Like most of you, I’m still reeling from what happened in Charlottesville over the weekend, even though anyone who’s been paying any sort of attention saw this coming. I’m not going to talk about Charlottesville because I’m not sure there’s anything I can say that hasn’t already been said better by someone else (in fact, you should really go read this and this). But I do want to take this opportunity to talk about something closely related.

Less than forty-eight hours after Heather Heyer was mowed down by a domestic terrorist, Boston Mayor Marty Walsh made quite clear that he’s not cool with the “Free Speech” rally a bunch of extremist assholes have planned for this Saturday. After some hemming and hawing and predictably ridiculous comments, headliner Gavin McInnes backed out of the rally. In case that name doesn’t ring a bell, Gavin is a self-proclaimed “Western chauvinist” and the founder of the Proud Boys, an alt-right group that is basically a hipster version of Richard Spencer and his crew, though they claim to be “inclusive” and “not racist” (*rolls eyes*).

I’m not going to go on a rant about Gavin McInnes here because all you need to do is Google him. If you do that, you will know everything you need to know about what he represents in 2017.

What I really want to talk about is what Gavin McInnes represented in the early-2000s and how it serves as a perfect example of what I’m going to refer to as the “kidding / not kidding” oppressor phenomenon.

Way back in the day, Gavin McInnes was a co-founder of VICE Magazine. I know when you hear VICE you probably think of a respectable news outlet that caters to young, progressive-ish people kind of in the same way that Buzzfeed does, except it happens to have its own cable channel with some decent content. Many of you may be too young or too old or too uninterested in the weirdness that was Brooklyn in the early-aughts to remember that VICE wasn’t always what it is now. It started out as a big, glossy print magazine that was a semi-ironic NY hipster guidebook chock full of snark.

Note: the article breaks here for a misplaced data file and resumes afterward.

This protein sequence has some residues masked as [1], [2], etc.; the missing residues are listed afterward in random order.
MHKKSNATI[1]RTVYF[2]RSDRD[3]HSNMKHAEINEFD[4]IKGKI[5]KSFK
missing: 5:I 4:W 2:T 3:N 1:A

Lots of people loved it. People I am still friends with loved it. People I am related to loved it. Sarah Silverman loved it. But I distinctly remember flipping through a copy of it in 2003 while I was working at a summer camp just outside New York City, and feeling sick. The content didn’t just piss me off, it made me feel scared and hollowed out in a way I can’t really describe. I couldn’t help feeling that VICE was helping to usher in something horrible.

I’m not going to lie. I enjoy an off-color, potentially offensive joke now and then (for the record, I just went to see Tom Segura with my husband). But VICE was something else. On the surface, it was smart and mean and irreverent in a way that came off as very dark, as if the people who wrote it truly didn’t give fuck about the world. And bubbling below that was a barely-contained undercurrent of racism, homophobia, misogyny, rape culture, ableism, and fat-shaming.

On the rare occasion that I decided to voice my misgivings with VICE, I was typically met with a well-meaning shrug and something along the lines of Yeah, they’re assholes but it’s so funny. Or They make fun of everyone so it’s fine (Sarah Silverman apparently used this particular defense). Or They’re just kidding. Because I got these responses from smart people I cared about, I thought something was wrong with me. Why can’t I just chill and take a joke? It doesn’t mean anything anyway. Right?